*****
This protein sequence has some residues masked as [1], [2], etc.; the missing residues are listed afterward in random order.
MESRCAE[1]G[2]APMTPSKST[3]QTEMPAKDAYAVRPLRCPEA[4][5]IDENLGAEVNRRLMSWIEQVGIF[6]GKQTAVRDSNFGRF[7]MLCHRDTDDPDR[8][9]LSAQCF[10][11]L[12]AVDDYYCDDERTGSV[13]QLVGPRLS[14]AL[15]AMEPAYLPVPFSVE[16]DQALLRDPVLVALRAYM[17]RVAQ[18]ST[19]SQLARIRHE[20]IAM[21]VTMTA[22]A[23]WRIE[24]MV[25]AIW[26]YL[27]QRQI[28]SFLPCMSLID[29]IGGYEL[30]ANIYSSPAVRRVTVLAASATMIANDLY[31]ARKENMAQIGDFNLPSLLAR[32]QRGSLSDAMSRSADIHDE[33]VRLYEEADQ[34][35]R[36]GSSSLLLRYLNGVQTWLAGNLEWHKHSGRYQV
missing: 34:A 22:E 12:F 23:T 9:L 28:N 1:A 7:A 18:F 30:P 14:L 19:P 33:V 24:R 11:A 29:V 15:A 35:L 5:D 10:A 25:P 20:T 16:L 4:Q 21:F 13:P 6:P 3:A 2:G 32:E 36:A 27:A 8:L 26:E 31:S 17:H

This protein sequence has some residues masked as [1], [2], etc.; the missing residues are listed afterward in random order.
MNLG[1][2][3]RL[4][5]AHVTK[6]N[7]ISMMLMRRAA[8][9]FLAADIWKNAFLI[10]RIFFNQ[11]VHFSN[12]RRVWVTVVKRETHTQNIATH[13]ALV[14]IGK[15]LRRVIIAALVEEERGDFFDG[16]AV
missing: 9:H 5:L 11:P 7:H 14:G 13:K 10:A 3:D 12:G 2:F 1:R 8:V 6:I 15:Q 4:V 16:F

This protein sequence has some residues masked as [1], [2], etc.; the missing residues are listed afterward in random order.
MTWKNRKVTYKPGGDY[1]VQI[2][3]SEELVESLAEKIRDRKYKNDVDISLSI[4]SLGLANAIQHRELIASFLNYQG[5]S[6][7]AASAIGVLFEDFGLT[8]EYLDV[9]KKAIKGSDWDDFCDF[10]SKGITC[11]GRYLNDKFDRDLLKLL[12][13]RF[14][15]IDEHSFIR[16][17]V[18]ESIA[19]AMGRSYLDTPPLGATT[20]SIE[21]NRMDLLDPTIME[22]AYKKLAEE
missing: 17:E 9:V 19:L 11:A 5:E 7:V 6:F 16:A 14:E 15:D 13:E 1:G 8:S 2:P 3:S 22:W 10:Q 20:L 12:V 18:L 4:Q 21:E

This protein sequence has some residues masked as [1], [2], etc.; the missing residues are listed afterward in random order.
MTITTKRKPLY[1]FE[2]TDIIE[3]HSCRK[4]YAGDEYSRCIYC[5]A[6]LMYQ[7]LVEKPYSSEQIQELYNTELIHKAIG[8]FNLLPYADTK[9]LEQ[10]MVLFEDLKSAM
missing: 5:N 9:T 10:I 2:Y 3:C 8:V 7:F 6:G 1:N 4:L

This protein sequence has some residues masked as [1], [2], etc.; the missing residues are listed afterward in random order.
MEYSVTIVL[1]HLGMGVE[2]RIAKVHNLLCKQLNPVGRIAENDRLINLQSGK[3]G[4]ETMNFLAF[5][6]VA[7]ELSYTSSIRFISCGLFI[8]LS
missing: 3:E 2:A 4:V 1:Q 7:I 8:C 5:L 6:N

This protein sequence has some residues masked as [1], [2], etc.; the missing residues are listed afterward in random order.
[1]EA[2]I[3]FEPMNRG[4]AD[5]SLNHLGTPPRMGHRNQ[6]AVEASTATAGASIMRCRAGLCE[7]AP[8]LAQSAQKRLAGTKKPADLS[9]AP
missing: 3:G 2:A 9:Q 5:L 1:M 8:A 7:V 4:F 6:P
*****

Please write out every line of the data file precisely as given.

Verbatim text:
This protein sequence has some residues masked as [1], [2], etc.; the missing residues are listed afterward in random order.
MESRCAE[1]G[2]APMTPSKST[3]QTEMPAKDAYAVRPLRCPEA[4][5]IDENLGAEVNRRLMSWIEQVGIF[6]GKQTAVRDSNFGRF[7]MLCHRDTDDPDR[8][9]LSAQCF[10][11]L[12]AVDDYYCDDERTGSV[13]QLVGPRLS[14]AL[15]AMEPAYLPVPFSVE[16]DQALLRDPVLVALRAYM[17]RVAQ[18]ST[19]SQLARIRHE[20]IAM[21]VTMTA[22]A[23]WRIE[24]MV[25]AIW[26]YL[27]QRQI[28]SFLPCMSLID[29]IGGYEL[30]ANIYSSPAVRRVTVLAASATMIANDLY[31]ARKENMAQIGDFNLPSLLAR[32]QRGSLSDAMSRSADIHDE[33]VRLYEEADQ[34][35]R[36]GSSSLLLRYLNGVQTWLAGNLEWHKHSGRYQV
missing: 34:A 22:E 12:F 23:T 9:L 28:N 1:A 7:A 18:F 30:P 14:L 19:P 33:V 24:R 11:A 29:V 15:A 35:L 5:D 10:A 25:P 20:T 16:L 4:Q 21:F 13:P 6:P 3:A 2:G 32:E 36:A 27:A 8:L 26:E 31:S 17:H

This protein sequence has some residues masked as [1], [2], etc.; the missing residues are listed afterward in random order.
MNLG[1][2][3]RL[4][5]AHVTK[6]N[7]ISMMLMRRAA[8][9]FLAADIWKNAFLI[10]RIFFNQ[11]VHFSN[12]RRVWVTVVKRETHTQNIATH[13]ALV[14]IGK[15]LRRVIIAALVEEERGDFFDG[16]AV
missing: 9:H 5:L 11:P 7:H 14:G 13:K 10:A 3:D 12:G 2:F 1:R 8:V 6:I 15:Q 4:V 16:F

This protein sequence has some residues masked as [1], [2], etc.; the missing residues are listed afterward in random order.
MTWKNRKVTYKPGGDY[1]VQI[2][3]SEELVESLAEKIRDRKYKNDVDISLSI[4]SLGLANAIQHRELIASFLNYQG[5]S[6][7]AASAIGVLFEDFGLT[8]EYLDV[9]KKAIKGSDWDDFCDF[10]SKGITC[11]GRYLNDKFDRDLLKLL[12][13]RF[14][15]IDEHSFIR[16][17]V[18]ESIA[19]AMGRSYLDTPPLGATT[20]SIE[21]NRMDLLDPTIME[22]AYKKLAEE
missing: 17:E 9:V 19:L 11:A 5:E 7:V 6:F 16:A 14:E 15:D 13:E 1:G 8:S 2:P 3:S 22:W 10:Q 20:L 12:V 18:L 4:Q 21:E

This protein sequence has some residues masked as [1], [2], etc.; the missing residues are listed afterward in random order.
MTITTKRKPLY[1]FE[2]TDIIE[3]HSCRK[4]YAGDEYSRCIYC[5]A[6]LMYQ[7]LVEKPYSSEQIQELYNTELIHKAIG[8]FNLLPYADTK[9]LEQ[10]MVLFEDLKSAM
missing: 5:N 9:T 10:I 2:Y 3:C 8:V 7:F 6:G 1:N 4:L

This protein sequence has some residues masked as [1], [2], etc.; the missing residues are listed afterward in random order.
MEYSVTIVL[1]HLGMGVE[2]RIAKVHNLLCKQLNPVGRIAENDRLINLQSGK[3]G[4]ETMNFLAF[5][6]VA[7]ELSYTSSIRFISCGLFI[8]LS
missing: 3:E 2:A 4:V 1:Q 7:I 8:C 5:L 6:N

This protein sequence has some residues masked as [1], [2], etc.; the missing residues are listed afterward in random order.
[1]EA[2]I[3]FEPMNRG[4]AD[5]SLNHLGTPPRMGHRNQ[6]AVEASTATAGASIMRCRAGLCE[7]AP[8]LAQSAQKRLAGTKKPADLS[9]AP
missing: 3:G 2:A 9:Q 5:L 1:M 8:A 7:V 4:F 6:P